ActionAid Nigeria (AAN) continues to stand in solidarity with the families, friends and the entire community of the kidnapped Chibok girls, who in the last four years have endured the agony of missing their loved ones.
According to the Country Director of AAN, Ene Obi : ‘‘while we commend the efforts of the Federal Government and the Nigeria military for securing the release of some of these kidnapped girls. However, today we remember the 113 girls that are yet to be rescued and we join our voice with their families, friends in Nigeria and the international community to call on the Nigerian government to intensify effort to bring back the girls.’’
“The abduction of the Dapchi girls’ although now released has further heightened the vulnerability of the Nigerian girl-child, both in conflict and non-conflict zones. Hence, government at all levels must prioritise safe cities, provision of security and safe spaces in our schools in order to encourage girls’ enrolment and retention as well as protect them from all forms of violence”, she added.
Ene, however concluded that ‘‘the Federal Government and the Nigeria military should adopt its intelligence, power and negotiation as deployed for the release of the Dapchi girls, to bring back the remaining 113 missing Chibok girls and 1 Dapchi girl, Leah Shuaibu.’’
Lawmakers order CBN to suspend new charges on transaction
The House of Representatives on has directed the apex bank- the Central Bank of Nigeria (CBN) to suspend the new charges placed on Nigerians under its new cashless policy, with immediate effect.
CBN had earlier announced an increase in charges on withdrawals and deposits exceeding N500,000.
But in a plenary session, the Lower House ordered the apex bank to suspend the policy until appropriate consultations have been concluded.
This was, also affirmed via a series of tweets on the official Twitter handle of the House of Representatives.
FBN boss, Awosika blames Nigeria’s security challenges on rural-urban migration
The Chairman of First Bank of Nigeria, Mrs. Ibukun Awosika has blamed the nation’s security challenges on the increasing cases of rural-urban migration with limited opportunities.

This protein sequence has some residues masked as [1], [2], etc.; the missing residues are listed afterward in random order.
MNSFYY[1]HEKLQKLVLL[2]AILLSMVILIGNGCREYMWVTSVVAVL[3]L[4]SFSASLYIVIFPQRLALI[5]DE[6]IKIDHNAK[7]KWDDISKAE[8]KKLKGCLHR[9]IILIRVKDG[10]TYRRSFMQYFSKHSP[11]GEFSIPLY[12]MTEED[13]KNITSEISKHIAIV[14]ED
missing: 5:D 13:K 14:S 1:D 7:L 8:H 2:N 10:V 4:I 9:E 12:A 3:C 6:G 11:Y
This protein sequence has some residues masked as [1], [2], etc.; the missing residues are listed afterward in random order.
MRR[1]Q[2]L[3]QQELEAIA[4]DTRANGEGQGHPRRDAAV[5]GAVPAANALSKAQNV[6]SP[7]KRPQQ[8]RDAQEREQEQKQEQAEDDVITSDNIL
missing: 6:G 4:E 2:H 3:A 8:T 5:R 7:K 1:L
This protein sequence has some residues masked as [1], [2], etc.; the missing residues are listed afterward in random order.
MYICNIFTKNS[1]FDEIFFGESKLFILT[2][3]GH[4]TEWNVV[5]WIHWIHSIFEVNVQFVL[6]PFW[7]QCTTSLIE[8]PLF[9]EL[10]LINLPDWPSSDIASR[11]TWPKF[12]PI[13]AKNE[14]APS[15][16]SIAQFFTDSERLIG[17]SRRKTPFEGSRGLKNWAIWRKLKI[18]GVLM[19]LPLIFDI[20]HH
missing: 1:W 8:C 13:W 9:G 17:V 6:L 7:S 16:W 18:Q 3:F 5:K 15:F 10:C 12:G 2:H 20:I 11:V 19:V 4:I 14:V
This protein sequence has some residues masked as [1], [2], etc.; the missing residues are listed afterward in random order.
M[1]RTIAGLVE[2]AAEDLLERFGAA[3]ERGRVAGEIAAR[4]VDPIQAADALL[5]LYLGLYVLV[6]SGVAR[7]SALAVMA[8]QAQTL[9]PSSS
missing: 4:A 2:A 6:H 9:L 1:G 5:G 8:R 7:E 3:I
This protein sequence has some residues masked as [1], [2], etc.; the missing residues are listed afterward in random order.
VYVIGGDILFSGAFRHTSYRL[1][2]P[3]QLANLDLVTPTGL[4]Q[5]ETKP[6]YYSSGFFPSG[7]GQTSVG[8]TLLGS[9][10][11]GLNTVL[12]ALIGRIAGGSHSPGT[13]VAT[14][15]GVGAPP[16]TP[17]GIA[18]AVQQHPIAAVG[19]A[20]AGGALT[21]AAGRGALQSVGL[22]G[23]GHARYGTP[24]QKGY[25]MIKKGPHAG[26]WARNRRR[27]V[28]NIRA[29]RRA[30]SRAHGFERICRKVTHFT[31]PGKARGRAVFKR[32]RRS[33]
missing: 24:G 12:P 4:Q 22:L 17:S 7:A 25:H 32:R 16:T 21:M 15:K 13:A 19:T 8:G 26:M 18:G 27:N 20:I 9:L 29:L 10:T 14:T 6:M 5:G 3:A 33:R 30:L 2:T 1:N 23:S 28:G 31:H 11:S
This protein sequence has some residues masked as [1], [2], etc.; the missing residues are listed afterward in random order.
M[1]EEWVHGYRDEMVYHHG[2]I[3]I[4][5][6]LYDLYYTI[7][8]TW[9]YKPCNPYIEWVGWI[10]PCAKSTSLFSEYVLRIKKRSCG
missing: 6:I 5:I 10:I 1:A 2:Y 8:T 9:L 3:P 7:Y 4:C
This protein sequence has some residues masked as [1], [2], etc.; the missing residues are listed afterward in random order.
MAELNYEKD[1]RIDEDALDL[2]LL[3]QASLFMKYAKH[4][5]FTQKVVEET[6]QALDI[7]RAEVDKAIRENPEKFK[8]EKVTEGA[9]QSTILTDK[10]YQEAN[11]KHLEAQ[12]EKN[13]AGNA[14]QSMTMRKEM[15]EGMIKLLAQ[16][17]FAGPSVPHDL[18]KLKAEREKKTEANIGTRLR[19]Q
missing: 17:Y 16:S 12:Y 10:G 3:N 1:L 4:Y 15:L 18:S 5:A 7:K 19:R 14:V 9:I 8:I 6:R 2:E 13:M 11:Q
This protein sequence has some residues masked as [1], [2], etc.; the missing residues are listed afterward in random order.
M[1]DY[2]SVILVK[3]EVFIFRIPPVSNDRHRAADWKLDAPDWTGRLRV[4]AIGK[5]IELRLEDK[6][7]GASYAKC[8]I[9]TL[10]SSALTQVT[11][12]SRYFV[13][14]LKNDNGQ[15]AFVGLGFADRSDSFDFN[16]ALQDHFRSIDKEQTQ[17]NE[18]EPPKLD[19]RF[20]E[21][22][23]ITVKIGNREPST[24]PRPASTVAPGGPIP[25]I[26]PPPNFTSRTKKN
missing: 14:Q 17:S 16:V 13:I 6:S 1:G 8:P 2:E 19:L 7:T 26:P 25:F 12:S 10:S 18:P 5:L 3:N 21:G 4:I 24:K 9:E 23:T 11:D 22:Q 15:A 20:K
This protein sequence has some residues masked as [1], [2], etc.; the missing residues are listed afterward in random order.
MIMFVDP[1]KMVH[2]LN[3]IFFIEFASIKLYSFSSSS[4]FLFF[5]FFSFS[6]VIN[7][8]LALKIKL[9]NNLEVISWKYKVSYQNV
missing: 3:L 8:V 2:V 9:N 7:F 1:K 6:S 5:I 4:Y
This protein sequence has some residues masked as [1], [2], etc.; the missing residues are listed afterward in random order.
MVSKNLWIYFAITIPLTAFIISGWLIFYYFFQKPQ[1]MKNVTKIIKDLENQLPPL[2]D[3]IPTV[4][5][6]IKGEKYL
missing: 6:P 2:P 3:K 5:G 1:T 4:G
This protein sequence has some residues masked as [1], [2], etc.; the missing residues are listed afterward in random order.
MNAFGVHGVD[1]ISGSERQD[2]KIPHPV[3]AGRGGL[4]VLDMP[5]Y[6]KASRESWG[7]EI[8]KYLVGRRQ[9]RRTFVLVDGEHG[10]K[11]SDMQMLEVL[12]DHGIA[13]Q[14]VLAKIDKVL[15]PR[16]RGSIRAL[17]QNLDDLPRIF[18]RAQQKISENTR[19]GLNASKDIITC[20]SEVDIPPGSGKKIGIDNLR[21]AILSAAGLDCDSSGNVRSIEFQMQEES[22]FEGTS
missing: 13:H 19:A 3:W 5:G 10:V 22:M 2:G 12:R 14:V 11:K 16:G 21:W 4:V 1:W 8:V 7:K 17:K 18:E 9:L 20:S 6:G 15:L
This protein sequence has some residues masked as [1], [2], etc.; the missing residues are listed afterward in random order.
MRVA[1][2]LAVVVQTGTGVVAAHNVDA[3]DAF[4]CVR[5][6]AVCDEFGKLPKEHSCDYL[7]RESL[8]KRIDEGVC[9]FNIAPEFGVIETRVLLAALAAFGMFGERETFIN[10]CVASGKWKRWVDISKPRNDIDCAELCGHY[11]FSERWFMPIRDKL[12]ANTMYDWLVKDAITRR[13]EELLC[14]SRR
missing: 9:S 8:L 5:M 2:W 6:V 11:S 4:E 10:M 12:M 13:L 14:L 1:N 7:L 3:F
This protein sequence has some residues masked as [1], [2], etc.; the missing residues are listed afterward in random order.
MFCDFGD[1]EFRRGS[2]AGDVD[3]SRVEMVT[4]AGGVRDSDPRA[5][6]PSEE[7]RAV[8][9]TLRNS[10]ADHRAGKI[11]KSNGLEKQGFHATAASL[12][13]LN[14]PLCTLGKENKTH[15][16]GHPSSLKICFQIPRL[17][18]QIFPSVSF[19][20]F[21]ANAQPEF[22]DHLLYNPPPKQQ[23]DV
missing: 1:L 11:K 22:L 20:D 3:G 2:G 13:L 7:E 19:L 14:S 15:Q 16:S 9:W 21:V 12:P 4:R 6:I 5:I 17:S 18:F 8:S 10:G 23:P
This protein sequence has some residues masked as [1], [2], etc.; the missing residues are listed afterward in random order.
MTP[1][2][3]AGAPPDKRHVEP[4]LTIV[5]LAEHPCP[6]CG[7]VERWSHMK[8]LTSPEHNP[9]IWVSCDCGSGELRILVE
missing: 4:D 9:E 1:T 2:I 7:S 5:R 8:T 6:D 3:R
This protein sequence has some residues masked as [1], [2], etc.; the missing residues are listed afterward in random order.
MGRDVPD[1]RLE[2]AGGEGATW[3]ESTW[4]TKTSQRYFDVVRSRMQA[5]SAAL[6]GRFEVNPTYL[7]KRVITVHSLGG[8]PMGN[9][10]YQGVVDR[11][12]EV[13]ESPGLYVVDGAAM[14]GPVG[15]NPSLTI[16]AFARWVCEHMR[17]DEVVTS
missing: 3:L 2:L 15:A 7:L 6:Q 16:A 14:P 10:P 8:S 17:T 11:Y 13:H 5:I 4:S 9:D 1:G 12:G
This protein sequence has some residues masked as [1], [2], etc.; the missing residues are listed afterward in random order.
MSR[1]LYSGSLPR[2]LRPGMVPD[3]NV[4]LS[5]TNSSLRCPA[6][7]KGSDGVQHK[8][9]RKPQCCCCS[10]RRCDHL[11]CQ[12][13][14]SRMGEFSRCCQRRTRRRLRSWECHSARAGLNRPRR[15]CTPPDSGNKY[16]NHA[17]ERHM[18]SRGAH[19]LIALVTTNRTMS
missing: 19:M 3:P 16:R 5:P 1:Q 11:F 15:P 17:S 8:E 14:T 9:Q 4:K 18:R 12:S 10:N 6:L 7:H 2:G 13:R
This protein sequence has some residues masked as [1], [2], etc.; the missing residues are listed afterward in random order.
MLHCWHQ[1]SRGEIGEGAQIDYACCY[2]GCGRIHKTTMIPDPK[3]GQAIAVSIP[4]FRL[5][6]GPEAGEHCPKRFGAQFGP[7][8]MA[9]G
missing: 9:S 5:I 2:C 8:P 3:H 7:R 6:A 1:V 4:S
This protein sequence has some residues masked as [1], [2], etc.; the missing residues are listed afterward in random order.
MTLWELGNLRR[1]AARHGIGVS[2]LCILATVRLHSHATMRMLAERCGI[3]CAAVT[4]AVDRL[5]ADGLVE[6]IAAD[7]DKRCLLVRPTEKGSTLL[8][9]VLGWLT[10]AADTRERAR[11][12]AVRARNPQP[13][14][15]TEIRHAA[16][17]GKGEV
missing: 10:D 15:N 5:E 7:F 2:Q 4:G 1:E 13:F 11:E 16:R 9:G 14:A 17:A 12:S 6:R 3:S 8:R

Awosika , who delivered a lecture at the induction of Course 28 participants of the National Defence College in Abuja, also stressed on the need for the Federal Government to ensure inclusive and widespread development of the country.
“Most of the challenges you can have with security emanates from young people. 65 percent of our population is under 35.
“That is a national asset because it is abled-bodied working-class people, but it is also a national problem if we don’t engage them,” she added.
The FBN boss further noted that for the country to effectively tackle the menace of insecurity, the Federal Government should work hard in educating many youths and also engaging them upon graduation.
Averring that Nigeria has “an effective national education plan that ensures that every single child that is born in this country has access to education,” Awosika stated the importance of education, adding that “an educated, enlightened mind is an asset in nation-building.”
While commending the Armed Forces for their role to national development, she noted that securing Nigeria or any country is “beyond the guns and the battles.”
“It is more strategic, it is clearly proactive. And in being proactive in handling the issues that can lead to war, you need to have taken care of many factors from the onset”,she explained.
Awosika who believes that the nation’s economy has a great impact on the state of security concluded that people will avoid conflict and war when they are well fed.
On the issue of inclusiveness in the military, the First Bank Chief called for more enrolment of women in the nation’s Armed Forces.
Fayemi reacts to xenophobic attacks, says South African leaders must take convincing actions
The Chairman Nigeria Governors’ Forum, Dr. Kayode Fayemi has called on South African authorities to do more to pacify keen observers of the Xenophobic developments in the country.
Fayemi recalled the roles played by Nigerians and Africans towards liberating South Africans in their days of struggle asking that such should be reciprocated.
“The South African struggle was a Pan African project. I recall what many parents did in Nigeria , everybody contributed. As a Young University student I was a volunteer in the ANC Chief representative office in Lagos, spending greater part of my youth involved in the struggle to free South Africa”, Fayemi recalled.
He continued : “Leaders in South Africa need to really demonstrate that they actually understand what Africans are saying to them. South Africa is not an Island.”
Fayemi stated that showing aggression and putting a uniform tag of criminality on all foreigners in South Africa is an error of judgement which smacks of ignorance and ingratitude.
But he calls for caution in the clamour by some protesters that Nigeria should sever ties with the Country as he highlights the peculiarity of international relations.
“Foreign relations is not handled in a precipitate manner, countries go through processes, I believe we haven’t got to the stage yet where we cut off relationship with South Africa”, the Ekiti state governor noted.
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